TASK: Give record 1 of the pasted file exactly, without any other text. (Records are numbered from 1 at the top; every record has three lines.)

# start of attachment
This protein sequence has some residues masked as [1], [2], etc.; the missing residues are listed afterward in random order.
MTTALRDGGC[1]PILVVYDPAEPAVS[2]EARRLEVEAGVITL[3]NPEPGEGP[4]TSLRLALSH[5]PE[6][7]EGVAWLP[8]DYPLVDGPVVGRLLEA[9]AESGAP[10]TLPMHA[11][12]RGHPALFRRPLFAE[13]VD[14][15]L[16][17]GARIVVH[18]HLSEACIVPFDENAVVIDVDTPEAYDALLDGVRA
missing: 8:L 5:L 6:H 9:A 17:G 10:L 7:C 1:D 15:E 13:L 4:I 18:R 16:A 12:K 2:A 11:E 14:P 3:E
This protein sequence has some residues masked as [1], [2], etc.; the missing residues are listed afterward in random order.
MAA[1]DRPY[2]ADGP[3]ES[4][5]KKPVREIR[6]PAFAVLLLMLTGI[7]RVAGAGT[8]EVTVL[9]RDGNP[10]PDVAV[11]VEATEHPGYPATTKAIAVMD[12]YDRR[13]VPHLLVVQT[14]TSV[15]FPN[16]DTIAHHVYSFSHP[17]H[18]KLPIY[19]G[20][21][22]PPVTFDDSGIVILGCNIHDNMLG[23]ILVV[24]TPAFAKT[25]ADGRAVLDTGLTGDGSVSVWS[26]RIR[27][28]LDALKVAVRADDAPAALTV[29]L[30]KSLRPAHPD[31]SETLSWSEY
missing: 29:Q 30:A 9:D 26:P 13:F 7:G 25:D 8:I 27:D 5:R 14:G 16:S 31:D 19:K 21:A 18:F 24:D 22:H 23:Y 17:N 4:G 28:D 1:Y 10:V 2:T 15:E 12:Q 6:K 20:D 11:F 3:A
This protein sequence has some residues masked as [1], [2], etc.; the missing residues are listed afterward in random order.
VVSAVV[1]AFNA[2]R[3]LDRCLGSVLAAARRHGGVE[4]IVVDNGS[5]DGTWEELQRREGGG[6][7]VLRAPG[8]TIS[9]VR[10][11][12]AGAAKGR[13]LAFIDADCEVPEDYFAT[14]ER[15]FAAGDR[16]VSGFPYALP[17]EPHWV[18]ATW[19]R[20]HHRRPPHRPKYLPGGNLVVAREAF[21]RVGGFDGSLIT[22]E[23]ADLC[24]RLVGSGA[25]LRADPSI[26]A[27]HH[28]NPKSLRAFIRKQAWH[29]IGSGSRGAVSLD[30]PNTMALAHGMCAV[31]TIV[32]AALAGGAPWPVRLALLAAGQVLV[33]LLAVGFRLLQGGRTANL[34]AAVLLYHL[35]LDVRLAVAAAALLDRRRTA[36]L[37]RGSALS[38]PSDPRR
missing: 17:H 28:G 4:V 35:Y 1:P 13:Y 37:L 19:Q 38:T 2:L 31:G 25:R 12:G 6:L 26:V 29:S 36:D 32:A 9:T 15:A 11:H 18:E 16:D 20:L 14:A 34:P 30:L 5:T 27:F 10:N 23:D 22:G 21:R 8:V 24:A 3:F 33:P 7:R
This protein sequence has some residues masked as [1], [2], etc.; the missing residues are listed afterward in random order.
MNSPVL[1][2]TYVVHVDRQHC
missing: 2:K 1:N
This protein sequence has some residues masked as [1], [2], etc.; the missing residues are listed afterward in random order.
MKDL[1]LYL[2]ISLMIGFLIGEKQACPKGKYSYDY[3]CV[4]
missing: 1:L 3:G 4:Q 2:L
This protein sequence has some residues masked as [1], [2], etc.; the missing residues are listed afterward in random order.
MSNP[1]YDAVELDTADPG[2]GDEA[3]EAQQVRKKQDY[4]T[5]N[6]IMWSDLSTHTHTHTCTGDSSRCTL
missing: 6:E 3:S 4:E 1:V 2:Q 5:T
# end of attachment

This protein sequence has some residues masked as [1], [2], etc.; the missing residues are listed afterward in random order.
MTTALRDGGC[1]PILVVYDPAEPAVS[2]EARRLEVEAGVITL[3]NPEPGEGP[4]TSLRLALSH[5]PE[6][7]EGVAWLP[8]DYPLVDGPVVGRLLEA[9]AESGAP[10]TLPMHA[11][12]RGHPALFRRPLFAE[13]VD[14][15]L[16][17]GARIVVH[18]HLSEACIVPFDENAVVIDVDTPEAYDALLDGVRA
missing: 8:L 5:L 6:H 9:A 17:G 10:L 7:C 1:D 15:E 13:L 4:I 18:R 16:A 12:K 2:A 11:E 14:P 3:E